With Dennison in mind, Reynolds then wrote the role of an orphan infused with supernatural abilities and uncontrollable rage, whom Deadpool and his team set out to protect from time-traveling mutant Cable (Brolin.) Leitch, Reynolds and an acting coach helped Dennison overcome his nerves and get into the mindset of the angriest character he has ever played.
“Everyone, especially Ryan, helped me become this character,” Dennison says. “Working with him was so fun. You can’t keep a straight face because he’s so funny that you can’t not laugh around him. He’s a great guy, and Blake Lively, his wife, is really lovely too. He’s got a really nice family who are all super down-to-earth.”
One thing Dennison didn’t have to worry about while taking on his biggest role yet was the challenge many foreign actors face chasing their Hollywood dreams: perfecting an American accent. Thrilled he got to keep his New Zealand accent, the Maori actor admits that at times he took it too far, inadvertently slipping Kiwi slang into his lines, like adding “G” (similar to “bro”) to the end of phrases.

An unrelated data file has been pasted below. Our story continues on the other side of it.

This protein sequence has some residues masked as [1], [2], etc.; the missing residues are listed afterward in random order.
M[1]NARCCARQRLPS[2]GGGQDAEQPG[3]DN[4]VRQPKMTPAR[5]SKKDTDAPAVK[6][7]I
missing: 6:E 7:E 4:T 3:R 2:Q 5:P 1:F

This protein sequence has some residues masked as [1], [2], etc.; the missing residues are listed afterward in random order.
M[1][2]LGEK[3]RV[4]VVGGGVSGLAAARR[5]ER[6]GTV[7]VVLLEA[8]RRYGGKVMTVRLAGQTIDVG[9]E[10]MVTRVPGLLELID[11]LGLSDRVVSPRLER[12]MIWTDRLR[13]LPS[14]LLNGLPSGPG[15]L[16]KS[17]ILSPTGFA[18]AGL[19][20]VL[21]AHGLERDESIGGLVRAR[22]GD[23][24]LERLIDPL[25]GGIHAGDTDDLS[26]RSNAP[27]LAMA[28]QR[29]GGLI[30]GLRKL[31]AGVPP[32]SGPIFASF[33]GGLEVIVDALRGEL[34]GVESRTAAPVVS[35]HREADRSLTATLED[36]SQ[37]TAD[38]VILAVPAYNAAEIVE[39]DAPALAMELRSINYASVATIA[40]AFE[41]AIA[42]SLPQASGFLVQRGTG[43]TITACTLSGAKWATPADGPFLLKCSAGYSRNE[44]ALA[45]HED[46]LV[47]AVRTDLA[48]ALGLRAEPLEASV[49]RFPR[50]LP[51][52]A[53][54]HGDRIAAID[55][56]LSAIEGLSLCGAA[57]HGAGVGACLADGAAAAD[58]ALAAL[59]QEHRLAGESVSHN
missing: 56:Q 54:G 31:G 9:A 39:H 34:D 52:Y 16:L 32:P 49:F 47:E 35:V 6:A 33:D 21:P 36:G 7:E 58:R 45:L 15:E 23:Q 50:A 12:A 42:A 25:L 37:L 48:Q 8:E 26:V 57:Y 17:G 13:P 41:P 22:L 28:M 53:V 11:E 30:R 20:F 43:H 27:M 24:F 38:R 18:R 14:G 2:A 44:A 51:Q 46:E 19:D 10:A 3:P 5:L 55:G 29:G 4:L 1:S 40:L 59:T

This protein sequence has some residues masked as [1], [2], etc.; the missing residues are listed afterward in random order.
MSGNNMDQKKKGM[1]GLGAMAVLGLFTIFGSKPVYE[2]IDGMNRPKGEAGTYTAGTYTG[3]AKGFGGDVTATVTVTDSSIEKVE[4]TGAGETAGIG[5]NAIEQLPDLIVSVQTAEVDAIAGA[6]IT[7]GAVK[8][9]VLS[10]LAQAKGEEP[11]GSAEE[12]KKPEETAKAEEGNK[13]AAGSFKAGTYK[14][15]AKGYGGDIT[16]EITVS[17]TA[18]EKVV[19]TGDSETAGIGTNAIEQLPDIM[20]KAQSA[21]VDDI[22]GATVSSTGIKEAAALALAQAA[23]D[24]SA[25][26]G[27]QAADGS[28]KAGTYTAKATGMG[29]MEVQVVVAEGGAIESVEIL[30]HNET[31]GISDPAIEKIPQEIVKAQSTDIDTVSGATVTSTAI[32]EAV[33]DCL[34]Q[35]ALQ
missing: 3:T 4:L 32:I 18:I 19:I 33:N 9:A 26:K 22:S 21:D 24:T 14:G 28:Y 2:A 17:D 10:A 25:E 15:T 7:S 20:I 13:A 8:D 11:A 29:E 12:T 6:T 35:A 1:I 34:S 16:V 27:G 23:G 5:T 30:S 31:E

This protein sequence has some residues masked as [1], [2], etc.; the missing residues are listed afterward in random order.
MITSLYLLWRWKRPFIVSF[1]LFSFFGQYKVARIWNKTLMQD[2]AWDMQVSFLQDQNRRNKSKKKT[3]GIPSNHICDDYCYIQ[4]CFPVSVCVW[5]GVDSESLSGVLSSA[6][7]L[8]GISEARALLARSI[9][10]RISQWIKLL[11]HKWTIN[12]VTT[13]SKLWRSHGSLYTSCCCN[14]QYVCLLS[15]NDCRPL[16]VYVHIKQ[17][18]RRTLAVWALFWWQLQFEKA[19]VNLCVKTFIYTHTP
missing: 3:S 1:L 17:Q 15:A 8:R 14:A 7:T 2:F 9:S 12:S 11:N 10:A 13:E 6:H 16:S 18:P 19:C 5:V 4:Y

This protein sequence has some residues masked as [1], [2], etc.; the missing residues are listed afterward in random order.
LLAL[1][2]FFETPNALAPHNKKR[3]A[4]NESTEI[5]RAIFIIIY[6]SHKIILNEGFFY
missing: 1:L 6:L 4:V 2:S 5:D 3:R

“I used to say things like, ‘Yeah G,’ a lot, so I had to learn not to say it,” he says. “I still talk to my mates like that, but it got annoying on-set, so they made me stop. It was really special that I got to use my accent in the film, though. That means I can do it in any potential future films!”
Time will tell whether those future projects include a third Deadpool film, but Dennison confirms there are “fun” unannounced projects on the horizon, which he will juggle with completing his schooling after the fun grind of Deadpool 2 obligations die down.